DWK looking for B.C. rule changes

Neither non-native residents nor newspapers will be getting any kind of free ride in West Kelowna if resolutions proposed by the District of West Kelowna are accepted by the province.

  • Feb. 18, 2011 8:00 p.m.

Neither non-native residents nor newspapers will be getting any kind of free ride in West Kelowna if resolutions proposed by the District of West Kelowna are accepted by the province.

Two resolutions being brought forward by West Kelowna to the Southern Interior Local Government Association will include an equivalent school site charge for native land residents and an appeal to change the requirement for municipalities to provide notice of bylaw changes or public hearings in local newspapers.

Coun. Rosalind Neis said West Kelowna and all other municipalities are given the opportunity to submit resolutions that they feel would affect the community and the rest of the province.

Resolutions approved at SILGA go to the Union of B.C. Municipalities annual conference. Those resolutions give municipalities a chance to affect provincial legislation.

Neis said the district is asking that if the school site charge is implemented on West Kelowna developers, that UBCM lobby the provincial community and education ministries to establish a system to collect funds from non-native residents on band land.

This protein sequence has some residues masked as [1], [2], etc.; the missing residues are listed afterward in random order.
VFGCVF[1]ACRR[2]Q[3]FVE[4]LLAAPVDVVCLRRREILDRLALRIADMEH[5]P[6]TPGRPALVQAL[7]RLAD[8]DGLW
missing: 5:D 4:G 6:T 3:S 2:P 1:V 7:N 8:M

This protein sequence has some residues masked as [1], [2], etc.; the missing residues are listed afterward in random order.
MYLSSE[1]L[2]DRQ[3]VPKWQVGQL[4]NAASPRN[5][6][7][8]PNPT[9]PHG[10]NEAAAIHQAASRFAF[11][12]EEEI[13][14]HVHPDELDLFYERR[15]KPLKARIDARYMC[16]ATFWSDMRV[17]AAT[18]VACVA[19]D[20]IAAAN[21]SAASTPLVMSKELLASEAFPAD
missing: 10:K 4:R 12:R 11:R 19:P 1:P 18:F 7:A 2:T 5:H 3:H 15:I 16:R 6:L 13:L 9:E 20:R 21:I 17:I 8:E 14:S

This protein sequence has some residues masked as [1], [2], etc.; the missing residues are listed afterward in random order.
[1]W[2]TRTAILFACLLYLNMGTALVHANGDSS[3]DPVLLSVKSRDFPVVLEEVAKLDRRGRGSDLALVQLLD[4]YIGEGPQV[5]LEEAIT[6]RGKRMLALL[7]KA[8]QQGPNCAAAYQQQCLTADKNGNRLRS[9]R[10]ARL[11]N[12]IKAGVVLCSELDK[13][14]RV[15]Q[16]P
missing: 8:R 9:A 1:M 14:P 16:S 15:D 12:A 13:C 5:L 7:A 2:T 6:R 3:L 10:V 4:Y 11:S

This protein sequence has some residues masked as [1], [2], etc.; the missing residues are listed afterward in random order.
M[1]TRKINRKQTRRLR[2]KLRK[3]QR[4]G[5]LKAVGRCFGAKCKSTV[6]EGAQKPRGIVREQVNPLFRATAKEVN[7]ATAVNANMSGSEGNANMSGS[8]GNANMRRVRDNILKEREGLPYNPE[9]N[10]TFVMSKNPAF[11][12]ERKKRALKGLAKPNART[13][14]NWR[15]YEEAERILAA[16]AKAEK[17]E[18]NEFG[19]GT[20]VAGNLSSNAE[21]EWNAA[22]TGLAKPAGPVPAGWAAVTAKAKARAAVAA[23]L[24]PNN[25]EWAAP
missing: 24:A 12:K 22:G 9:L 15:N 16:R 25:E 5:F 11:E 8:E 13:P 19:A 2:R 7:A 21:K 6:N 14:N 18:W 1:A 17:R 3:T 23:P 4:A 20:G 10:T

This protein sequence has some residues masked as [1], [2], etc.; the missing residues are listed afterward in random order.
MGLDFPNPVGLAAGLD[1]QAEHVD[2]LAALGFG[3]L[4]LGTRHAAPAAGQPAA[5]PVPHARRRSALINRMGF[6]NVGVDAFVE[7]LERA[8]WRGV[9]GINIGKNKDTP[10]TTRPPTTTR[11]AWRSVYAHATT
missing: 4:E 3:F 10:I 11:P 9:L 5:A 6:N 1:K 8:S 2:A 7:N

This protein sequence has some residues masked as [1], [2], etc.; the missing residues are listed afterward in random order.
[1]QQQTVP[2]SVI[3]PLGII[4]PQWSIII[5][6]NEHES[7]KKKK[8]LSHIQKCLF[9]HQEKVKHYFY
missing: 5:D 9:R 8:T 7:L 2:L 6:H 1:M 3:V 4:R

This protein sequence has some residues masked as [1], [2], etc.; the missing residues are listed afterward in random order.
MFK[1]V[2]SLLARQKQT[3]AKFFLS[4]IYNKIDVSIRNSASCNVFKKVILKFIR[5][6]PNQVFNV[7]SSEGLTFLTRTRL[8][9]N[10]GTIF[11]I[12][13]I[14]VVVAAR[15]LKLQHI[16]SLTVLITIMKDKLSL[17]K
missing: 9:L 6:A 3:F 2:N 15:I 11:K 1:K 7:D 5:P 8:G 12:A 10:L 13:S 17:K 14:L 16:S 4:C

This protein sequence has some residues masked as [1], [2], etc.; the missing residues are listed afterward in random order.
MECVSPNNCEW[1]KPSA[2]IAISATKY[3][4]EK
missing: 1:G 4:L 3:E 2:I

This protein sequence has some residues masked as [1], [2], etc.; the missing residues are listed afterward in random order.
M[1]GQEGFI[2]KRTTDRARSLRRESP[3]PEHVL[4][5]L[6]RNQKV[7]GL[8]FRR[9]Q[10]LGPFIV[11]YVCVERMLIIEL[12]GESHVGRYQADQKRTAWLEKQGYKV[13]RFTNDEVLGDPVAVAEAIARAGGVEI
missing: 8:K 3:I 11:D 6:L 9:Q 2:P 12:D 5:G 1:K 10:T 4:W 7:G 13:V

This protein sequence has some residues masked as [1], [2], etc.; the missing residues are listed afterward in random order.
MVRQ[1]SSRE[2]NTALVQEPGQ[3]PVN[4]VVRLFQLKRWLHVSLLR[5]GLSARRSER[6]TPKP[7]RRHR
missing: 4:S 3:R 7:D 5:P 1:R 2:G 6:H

Neis said there is no onus on the non-native population living on Westbank First Nation land to contribute in any way to school site development costs, although their children may use the public school system.

The second resolution involves a Local Government Act and Community Charter requirement for municipalities to provide notice of bylaw changes and other business in area newspapers.

Neis pointed out West Kelowna has limited print media and advertising forms a big part of the district’s budget.

The resolution asks UBCM to lobby for permission for local governments to determine bylaw requirements for using public media in their communities.

City clerk Tracey Batten said the current Community Charter requires that public notice must be done in a newspaper, a minimum requirement that must be followed.

She noted the resolution suggests that in different communities, there may be a more effective way to reach residents than through a newspaper.

The resolution could let communities decide for themselves what that method is.

Batten pointed out that currently, West Kelowna uses its website, many different public notices and meeting boards to communicate with the public.

“I guess where this resolution is going is, we have to meet those newspaper deadlines. It does in some ways restrict you for timing and that sort of thing,” she said.

Neis said even if municipalities do everything correctly and submit material to local media for print, if for some reason the media miss a release or there is an error in transcription, everything could go off the rails.

“This would allow more flexibility at the local level, rather than having regulations imposed on us at the provincial level.”

West Kelowna spent approximately $18,500 last year in advertising.


Kelowna Capital News

Just Posted

The RCMP presence in Central Okanagan public schools is being reviewed by the board of education. (File photo)